A village has unveiled a commemorative plaque in recognition of the input made by a generous Victorian Quaker and financier.

The Blue Plaque has been installed on North Lodge, in Allonby, in memory of philanthropist Thomas Richardson.

He married a local woman and built North Lodge for her, as a summer residence, in the 1840s. Six cottages were built - at either side of the imposing building - for the poor and needy.

Times and Star: At the unveiling in AllonbyAt the unveiling in Allonby (Image: Supplied)

Mr Richardson also helped to complete the building of what is still the village school. It had been started with funds from public subscription which had dried-up.

A Thomas Richardson Educational Charity was set up in the past but has recently closed.

Former chairman Pam Jones said: "North Lodge was sold a few years ago. Angela Murphy and Scott Little took on the massive job of restoring this enormous Grade 2 listed building and have, so far, created 12 beautiful homes, for a largely permanent resident community.

Times and Star: In memoryIn memory (Image: Supplied)

"When I approached them they agreed that a Blue Plaque dedicated to this genial, generous man would be an excellent idea."

Scott unveiled the plaque in front of children from Allonby Primary School, local history group members, fellow trustees of the Thomas Richardson Charity, North Lodge residents and interested parties.

Mrs Jones said a few words about the life of Thomas Richardson. She thanked fellow trustee Denise Davies for her unstinting work as treasurer and Scott and Angela for their support.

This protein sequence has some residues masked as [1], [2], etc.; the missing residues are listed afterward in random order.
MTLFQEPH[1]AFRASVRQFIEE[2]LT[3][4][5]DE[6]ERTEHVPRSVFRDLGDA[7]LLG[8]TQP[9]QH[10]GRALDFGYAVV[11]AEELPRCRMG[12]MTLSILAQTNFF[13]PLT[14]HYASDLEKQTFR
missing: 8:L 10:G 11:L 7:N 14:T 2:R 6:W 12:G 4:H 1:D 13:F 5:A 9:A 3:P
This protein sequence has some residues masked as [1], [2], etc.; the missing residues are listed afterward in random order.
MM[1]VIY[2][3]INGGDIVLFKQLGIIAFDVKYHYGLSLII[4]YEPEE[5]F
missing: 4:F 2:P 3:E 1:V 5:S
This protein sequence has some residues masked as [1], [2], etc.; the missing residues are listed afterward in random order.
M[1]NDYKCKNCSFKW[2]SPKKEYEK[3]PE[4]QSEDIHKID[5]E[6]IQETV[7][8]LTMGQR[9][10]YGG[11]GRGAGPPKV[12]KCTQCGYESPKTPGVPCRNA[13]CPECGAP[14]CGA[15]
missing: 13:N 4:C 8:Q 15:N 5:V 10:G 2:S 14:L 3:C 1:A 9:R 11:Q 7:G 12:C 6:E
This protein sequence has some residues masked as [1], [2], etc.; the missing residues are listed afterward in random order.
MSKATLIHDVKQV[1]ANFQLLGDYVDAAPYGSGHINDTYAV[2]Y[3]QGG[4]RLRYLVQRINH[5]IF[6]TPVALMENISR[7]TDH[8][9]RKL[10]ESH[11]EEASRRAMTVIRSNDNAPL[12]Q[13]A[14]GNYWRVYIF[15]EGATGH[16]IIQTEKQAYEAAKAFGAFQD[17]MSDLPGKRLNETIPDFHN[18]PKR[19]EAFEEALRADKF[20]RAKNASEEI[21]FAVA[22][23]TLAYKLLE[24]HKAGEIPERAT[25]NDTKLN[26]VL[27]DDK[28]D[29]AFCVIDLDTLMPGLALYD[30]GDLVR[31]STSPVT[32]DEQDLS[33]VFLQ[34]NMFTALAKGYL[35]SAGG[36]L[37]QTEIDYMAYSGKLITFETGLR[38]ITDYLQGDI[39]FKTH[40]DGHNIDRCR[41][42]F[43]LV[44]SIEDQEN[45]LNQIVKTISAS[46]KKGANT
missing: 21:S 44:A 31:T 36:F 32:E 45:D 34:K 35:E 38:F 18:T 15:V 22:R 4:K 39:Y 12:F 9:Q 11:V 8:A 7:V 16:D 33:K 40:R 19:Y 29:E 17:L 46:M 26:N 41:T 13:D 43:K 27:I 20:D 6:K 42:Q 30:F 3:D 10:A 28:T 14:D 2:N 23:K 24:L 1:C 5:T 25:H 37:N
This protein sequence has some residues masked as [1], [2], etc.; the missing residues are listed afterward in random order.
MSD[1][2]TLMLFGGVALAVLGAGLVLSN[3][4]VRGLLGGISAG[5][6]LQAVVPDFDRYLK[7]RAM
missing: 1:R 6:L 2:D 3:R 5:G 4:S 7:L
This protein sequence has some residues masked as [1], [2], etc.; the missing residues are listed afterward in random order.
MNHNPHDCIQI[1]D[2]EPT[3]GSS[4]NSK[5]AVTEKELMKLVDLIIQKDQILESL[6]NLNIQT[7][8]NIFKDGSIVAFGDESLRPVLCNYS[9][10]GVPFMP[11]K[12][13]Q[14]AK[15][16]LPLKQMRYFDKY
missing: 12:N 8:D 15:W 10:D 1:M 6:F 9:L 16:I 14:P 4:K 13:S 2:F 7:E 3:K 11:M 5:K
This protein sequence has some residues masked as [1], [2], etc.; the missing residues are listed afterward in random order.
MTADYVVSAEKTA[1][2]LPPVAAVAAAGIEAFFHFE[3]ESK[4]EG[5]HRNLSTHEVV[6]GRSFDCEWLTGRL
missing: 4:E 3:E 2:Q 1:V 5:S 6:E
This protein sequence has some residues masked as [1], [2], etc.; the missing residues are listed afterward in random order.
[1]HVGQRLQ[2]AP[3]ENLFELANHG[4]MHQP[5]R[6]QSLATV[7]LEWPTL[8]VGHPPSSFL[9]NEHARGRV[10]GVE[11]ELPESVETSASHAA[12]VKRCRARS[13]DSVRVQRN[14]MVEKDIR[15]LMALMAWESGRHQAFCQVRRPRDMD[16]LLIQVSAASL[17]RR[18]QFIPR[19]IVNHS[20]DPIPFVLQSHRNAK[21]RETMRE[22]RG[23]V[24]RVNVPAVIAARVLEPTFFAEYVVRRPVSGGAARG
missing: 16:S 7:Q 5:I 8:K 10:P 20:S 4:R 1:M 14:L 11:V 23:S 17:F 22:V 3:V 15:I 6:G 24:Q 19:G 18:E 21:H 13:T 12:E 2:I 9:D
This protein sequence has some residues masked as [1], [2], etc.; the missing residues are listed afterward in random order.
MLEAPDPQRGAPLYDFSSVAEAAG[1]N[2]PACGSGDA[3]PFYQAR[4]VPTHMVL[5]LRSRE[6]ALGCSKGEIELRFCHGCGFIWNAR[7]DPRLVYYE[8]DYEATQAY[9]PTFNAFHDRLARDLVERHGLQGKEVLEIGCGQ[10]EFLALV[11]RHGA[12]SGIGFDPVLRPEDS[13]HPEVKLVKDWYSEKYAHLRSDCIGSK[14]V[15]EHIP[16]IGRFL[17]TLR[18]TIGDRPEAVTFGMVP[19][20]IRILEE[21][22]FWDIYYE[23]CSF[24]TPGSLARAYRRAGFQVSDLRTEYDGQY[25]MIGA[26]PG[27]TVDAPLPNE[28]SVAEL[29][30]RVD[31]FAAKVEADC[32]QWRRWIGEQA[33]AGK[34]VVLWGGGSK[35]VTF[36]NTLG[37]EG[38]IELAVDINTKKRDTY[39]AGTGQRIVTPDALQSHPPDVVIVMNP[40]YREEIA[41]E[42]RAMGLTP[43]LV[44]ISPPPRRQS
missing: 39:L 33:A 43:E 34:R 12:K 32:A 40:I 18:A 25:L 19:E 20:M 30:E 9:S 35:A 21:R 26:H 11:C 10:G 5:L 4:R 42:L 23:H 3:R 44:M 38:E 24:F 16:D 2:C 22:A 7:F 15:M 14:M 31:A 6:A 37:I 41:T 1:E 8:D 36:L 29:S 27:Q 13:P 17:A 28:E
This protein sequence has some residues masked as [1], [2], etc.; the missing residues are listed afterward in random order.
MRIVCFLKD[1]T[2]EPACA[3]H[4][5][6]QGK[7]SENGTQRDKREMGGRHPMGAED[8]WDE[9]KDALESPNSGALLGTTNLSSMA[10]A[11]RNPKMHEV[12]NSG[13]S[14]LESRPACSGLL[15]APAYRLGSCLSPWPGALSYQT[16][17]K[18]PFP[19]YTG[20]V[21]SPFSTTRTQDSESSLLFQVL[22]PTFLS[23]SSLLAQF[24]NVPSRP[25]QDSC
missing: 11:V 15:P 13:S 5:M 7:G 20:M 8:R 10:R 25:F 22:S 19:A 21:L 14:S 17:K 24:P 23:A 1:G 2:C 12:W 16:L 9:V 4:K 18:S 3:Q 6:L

Mr Richardson was born in Darlington in 1771, one of nine children. He went from a humble start to become a rich man.

The committed Quaker went to London to seek his fortune. He started out as a messenger in the Quaker financial services and worked his way up the ladder, becoming a wealthy banker.

He married Martha Beeby of Allonby in 1799. They lived in London but he built North Lodge for her in Allonby so she could see friends and family.

"To either side of the house were attached cottages," said Mrs Jones.

"Later the end properties were sub-divided to house more individuals or smaller families. Thomas Richardson allowed poor people, initially spinsters or widows, to live in the cottages and gave them a pension of £5 a year – a lot of money then, to help them to survive."

At about this time there were many Quakers living in Allonby.

Mr Richardson stepped in to support the building of a new school.

"He gave £50 a year to pay for a school master and an assistant teacher. Much later on, when education began to be paid through taxation, this money was invested to help pupils of the school go into further education or get to university," said Mrs Jones.

For over 175 years his money supported village youngsters.

When the fund closed, the remaining money was given to Allonby Primary School.

This is the second Blue Plaque in the village. Another one recognises the one-time home of artist Percy Kelly.